Alexia M. Torke, MD
Associate Professor of Medicine
Dr. Torke is an Associate Professor of Medicine and Associate Division Chief of General Internal Medicine and Geriatrics, Indiana University School of Medicine. She is a Research Scientist with the Indiana University Center for Aging Research at Regenstrief Institute and Director of the Evans Center for Religious and Spiritual Values in Healthcare. Dr. Torke received her undergraduate degree from Carleton College and her M.D. from Indiana University. She completed her residency in Primary Care-Internal Medicine at Emory University in Atlanta, GA. Dr. Torke completed further training at the University of Chicago from 2005-2007 through a fellowship in Primary Care Health Services Research and Ethics, funded by the Health Resources and Services Administration.
Dr. Torke’s research focuses on ethical, communication and spiritual aspects of medical decision making for older adults. Her current research focuses on surrogate decision making for older adults with dementia and other forms of cognitive impairment. Her research has been published in Archives of Internal Medicine, the Journal of General Internal Medicine and the Journal of Clinical Ethics and she has received funding from the NIH, the Greenwall Foundation and other foundation sources. She practices outpatient palliative care at IU Health Methodist Hospital.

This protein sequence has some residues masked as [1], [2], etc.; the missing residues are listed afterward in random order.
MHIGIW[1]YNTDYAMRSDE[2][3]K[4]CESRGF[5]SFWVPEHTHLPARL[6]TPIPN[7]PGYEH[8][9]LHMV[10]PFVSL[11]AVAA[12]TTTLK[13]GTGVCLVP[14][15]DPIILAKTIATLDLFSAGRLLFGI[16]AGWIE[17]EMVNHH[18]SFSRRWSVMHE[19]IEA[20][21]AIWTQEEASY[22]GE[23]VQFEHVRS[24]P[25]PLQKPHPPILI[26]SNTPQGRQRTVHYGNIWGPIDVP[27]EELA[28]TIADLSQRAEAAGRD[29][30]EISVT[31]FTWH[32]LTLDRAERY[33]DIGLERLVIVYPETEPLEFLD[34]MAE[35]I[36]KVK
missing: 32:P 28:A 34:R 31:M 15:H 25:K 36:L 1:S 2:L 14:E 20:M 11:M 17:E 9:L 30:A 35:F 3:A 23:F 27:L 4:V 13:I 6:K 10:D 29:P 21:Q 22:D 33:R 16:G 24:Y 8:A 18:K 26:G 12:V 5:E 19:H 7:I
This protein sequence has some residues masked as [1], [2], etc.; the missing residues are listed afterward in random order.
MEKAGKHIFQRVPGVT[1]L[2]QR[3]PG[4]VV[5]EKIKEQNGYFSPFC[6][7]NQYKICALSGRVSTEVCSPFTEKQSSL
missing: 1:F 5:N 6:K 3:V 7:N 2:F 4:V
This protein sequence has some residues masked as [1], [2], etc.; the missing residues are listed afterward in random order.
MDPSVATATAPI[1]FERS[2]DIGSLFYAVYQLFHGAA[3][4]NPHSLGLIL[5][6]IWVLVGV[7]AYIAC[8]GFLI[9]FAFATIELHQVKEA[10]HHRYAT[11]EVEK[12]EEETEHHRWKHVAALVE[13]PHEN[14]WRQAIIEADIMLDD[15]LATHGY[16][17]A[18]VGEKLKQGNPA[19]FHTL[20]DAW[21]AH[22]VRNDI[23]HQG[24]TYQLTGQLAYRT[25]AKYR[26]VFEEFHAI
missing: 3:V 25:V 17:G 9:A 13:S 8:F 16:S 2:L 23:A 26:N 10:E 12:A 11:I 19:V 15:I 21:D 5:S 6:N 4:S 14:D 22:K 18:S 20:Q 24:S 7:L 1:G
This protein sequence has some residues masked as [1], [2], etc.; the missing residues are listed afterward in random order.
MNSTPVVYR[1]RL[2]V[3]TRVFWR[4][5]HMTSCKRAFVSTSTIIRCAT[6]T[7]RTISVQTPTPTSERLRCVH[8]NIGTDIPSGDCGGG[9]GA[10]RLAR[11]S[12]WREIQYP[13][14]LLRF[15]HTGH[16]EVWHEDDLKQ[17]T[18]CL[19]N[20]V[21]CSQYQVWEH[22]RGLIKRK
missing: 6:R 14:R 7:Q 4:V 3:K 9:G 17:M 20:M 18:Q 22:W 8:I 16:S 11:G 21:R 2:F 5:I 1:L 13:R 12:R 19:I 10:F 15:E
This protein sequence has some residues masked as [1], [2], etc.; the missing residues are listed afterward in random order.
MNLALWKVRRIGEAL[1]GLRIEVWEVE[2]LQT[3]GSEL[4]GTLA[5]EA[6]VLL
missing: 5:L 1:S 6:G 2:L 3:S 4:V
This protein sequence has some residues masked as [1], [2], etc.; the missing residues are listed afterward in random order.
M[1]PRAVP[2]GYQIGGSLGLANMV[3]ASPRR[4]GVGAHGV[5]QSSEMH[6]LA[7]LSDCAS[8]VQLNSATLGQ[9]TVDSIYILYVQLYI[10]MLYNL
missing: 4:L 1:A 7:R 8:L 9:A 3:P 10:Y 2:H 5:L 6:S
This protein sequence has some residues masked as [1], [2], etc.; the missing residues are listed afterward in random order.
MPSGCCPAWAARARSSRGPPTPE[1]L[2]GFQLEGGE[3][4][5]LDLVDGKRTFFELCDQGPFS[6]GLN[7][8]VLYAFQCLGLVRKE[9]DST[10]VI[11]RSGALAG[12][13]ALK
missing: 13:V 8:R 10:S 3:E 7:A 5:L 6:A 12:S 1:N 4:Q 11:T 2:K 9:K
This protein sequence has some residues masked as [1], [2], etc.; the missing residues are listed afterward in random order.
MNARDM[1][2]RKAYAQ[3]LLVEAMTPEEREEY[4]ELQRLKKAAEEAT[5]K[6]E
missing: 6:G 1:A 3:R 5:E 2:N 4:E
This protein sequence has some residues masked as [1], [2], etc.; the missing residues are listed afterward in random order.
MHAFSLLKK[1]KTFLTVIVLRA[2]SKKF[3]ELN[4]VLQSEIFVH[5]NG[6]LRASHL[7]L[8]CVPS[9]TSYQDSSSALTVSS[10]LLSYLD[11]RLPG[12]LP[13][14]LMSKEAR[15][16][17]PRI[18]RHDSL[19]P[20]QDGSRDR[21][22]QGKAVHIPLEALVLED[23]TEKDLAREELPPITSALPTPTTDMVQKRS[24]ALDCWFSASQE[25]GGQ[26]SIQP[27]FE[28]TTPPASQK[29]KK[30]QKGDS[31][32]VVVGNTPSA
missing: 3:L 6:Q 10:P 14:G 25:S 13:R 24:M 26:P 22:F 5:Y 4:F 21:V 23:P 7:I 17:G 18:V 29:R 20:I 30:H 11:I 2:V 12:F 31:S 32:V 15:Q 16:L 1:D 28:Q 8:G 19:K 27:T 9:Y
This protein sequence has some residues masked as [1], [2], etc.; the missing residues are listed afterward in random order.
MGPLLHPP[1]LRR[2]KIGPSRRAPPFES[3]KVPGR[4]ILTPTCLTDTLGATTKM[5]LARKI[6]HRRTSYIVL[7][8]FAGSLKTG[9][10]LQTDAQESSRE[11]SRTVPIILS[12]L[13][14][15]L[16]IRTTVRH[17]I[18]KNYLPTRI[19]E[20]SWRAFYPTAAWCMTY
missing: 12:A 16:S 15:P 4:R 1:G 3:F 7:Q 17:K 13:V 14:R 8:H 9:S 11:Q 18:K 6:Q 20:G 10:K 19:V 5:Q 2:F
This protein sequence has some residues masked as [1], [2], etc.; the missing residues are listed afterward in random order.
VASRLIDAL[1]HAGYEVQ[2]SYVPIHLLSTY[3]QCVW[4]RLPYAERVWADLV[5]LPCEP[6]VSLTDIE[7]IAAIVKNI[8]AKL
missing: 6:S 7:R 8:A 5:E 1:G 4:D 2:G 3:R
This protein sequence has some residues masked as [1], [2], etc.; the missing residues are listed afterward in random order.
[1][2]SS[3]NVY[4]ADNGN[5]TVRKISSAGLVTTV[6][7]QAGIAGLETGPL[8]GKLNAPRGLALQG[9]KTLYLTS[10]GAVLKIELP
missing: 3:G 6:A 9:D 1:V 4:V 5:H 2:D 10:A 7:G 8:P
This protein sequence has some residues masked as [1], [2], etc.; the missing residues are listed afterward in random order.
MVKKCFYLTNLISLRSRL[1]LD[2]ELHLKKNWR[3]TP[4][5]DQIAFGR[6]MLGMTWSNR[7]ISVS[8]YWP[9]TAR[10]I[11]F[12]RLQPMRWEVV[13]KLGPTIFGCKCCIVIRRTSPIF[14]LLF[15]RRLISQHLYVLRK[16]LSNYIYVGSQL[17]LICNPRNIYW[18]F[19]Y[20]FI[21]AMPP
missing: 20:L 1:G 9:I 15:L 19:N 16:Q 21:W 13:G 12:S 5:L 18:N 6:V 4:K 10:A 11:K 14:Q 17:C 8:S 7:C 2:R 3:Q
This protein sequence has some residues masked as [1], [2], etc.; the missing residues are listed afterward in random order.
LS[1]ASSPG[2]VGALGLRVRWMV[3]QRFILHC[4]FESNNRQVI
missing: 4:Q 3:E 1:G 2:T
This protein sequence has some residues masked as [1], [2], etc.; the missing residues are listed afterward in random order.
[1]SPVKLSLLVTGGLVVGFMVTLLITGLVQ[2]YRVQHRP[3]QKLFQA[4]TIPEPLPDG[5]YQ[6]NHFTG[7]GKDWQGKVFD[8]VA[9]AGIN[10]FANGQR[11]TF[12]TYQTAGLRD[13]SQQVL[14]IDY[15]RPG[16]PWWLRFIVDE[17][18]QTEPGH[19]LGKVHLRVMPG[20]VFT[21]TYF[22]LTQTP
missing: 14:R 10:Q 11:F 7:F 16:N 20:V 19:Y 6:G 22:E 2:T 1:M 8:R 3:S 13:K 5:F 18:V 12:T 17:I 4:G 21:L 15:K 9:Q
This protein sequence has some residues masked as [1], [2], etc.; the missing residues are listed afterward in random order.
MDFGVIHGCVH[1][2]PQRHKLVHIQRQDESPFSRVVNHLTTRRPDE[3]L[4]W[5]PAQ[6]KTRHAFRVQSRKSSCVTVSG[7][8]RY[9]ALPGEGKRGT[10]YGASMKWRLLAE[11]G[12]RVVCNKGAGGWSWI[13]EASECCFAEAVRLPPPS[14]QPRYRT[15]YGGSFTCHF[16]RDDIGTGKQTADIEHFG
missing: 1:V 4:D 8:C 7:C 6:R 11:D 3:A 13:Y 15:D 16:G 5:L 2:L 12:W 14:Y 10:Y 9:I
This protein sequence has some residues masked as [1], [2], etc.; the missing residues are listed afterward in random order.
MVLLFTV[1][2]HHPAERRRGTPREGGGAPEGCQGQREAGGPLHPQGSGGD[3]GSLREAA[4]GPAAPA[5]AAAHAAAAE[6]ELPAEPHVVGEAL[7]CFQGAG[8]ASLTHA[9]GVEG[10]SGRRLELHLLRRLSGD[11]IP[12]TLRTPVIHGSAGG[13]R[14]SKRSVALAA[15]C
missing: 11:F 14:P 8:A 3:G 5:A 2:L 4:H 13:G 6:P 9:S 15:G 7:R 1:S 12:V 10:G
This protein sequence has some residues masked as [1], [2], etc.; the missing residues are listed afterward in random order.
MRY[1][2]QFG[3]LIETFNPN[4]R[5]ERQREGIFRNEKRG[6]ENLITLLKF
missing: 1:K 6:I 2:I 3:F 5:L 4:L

General Internal Medicine
1101 West Tenth St.
Indianapolis, IN 46202
Titles & Appointments
- Associate Director, Indiana University Center for Aging Research, Regenstrief Institute
- Director, Daniel F. Evans Center for Spiritual and Religious Values in Healthcare
- Fellowship Director, Fairbanks Center for Medical Ethics
- Associate Division Chief, Division of General Internal Medicine & Geriatrics
Dr. Torke is interested in the ethical and communication aspects of medical decision making. She conducts research on patients’ preferences for end-of-life care and currently focuses on surrogate decision making, or making major medical decisions for patients with dementia, delirium or other conditions that impair cognitive function.